Consumers who conduct searches in local directories are more likely to make a purchase than those who use search engines. According to information from the Yellow Pages Association's "2009 Local Media Tracking Study," about fo

rty percent of users intended to make or made a purchase after consulting Internet-based or print yellow pages.

"Our biggest value to local businesses is our ability to generate qualified leads from consumers who are ready to buy something," said YPA president Neg Norton, in the article. Advertisers see a high return on investment for their initial cash input, on average about $15 for every dollar on local display ads.

A separate study in referenced in eMarketer found that nearly half of Internet users look for product and service information in yellow pages, compared to ninety percent who use search engines.

But despite this disparity between search media, the YPA study showed that the results from print and Internet yellow pages were favored. 68 percent trust local information over search engines, and 67 percent believe it more accurate.

The study also showed a growth in the reach and frequency of Internet and print yellow pages between the first and second half of 2009. The number of respondents who use print yellow pages grew from 51.5 percent to 57.6 percent, and an increase of nineteen percent in references to print for those who use them. For Internet, the percentage of users grew from 31.6 to 37.9 percent, while Internet yellow pages usage frequency grew 24 percent per user.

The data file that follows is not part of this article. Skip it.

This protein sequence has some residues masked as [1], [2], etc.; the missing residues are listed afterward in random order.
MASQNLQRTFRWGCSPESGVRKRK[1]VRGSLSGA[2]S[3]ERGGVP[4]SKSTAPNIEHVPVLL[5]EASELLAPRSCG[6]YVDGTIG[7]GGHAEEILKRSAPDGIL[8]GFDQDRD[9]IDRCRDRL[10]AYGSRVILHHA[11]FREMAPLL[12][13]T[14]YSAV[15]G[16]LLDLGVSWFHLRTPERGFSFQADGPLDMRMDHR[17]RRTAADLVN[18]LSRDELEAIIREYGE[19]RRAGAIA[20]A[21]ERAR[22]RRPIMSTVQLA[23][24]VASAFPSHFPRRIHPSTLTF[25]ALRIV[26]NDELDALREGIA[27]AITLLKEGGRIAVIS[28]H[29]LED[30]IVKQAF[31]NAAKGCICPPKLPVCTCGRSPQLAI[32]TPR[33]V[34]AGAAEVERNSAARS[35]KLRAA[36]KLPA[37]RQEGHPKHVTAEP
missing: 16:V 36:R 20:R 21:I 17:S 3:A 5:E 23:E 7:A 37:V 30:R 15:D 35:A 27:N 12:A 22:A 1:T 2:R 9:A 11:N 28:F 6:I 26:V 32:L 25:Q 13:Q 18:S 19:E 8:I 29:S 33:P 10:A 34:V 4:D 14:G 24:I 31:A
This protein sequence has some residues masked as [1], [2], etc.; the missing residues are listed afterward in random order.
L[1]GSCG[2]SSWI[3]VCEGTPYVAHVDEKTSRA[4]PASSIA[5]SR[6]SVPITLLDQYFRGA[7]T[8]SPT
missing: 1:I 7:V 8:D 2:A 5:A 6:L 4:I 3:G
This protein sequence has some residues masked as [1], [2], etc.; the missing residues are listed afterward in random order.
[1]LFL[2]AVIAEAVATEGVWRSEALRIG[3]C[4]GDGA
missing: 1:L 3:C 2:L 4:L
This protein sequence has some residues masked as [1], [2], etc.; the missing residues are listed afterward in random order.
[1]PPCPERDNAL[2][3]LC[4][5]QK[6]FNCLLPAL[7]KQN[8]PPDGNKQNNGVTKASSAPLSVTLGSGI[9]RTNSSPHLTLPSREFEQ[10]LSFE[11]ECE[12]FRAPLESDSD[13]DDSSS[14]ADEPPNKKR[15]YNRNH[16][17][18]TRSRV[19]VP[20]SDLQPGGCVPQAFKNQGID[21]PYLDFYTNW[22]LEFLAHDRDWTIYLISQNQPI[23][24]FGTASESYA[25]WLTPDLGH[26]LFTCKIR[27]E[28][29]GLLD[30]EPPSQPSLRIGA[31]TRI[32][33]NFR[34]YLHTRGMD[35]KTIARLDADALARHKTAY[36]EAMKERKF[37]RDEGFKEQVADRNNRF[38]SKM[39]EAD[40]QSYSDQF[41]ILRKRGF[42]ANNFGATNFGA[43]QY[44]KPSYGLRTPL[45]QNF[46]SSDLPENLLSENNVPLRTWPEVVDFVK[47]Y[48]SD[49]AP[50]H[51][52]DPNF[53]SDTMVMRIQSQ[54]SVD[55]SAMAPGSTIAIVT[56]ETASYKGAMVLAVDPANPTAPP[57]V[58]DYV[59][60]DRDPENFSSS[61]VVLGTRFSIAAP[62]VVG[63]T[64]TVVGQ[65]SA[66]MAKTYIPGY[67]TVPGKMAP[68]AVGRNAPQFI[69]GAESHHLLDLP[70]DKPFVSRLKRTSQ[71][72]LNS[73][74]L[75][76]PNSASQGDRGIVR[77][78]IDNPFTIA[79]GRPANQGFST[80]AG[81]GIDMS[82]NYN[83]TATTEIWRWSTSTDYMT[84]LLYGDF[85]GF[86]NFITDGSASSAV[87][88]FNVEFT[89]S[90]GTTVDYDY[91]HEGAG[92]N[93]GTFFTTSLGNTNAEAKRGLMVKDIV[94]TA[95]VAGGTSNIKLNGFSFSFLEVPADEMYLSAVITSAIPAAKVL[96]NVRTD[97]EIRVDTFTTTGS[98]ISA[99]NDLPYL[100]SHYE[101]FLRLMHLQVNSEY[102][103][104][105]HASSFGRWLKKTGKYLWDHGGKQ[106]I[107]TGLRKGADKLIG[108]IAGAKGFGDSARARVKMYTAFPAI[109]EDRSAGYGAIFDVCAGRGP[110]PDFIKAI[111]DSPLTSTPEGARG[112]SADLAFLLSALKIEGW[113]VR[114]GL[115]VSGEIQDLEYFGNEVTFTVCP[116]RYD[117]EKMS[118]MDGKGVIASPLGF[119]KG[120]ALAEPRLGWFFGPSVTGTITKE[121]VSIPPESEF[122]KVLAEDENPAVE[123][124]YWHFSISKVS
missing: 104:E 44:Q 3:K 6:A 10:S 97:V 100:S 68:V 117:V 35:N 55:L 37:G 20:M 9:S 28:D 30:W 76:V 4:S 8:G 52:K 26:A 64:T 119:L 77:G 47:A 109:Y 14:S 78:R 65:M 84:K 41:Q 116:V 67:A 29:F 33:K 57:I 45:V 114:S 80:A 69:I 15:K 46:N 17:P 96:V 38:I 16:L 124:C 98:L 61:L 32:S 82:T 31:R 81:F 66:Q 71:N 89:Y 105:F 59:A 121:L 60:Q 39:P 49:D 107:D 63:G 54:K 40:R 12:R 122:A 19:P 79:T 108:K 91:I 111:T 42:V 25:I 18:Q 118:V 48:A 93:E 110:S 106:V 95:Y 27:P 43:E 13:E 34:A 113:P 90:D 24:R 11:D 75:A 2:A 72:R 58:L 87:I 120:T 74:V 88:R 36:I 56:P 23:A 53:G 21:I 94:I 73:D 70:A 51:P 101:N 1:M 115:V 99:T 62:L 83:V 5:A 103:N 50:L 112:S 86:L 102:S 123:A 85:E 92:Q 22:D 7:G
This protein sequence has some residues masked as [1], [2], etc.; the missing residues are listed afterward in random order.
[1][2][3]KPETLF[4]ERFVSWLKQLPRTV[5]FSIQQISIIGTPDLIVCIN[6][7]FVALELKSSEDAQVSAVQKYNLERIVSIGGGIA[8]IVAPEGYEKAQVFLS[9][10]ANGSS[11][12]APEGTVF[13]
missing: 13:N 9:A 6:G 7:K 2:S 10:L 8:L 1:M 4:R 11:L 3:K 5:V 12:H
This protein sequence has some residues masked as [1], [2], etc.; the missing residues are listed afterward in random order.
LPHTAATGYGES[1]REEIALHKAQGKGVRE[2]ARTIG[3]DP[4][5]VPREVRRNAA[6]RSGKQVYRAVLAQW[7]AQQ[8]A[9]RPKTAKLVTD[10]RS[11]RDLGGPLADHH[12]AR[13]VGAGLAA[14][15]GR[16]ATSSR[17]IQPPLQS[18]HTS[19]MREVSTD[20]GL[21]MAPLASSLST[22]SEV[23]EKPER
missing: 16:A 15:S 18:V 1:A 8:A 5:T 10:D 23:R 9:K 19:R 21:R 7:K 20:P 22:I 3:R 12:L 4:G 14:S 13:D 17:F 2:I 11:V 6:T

"The combined reach of print and Internet Yellow Pages provides small and medium-sized business with the strongest platform available to target potential customers," Norton said. "In today's fragmented media environment, Yellow Pages' hybrid approach is the best way to attract consumers who get their information from multiple places before making a purchasing decision."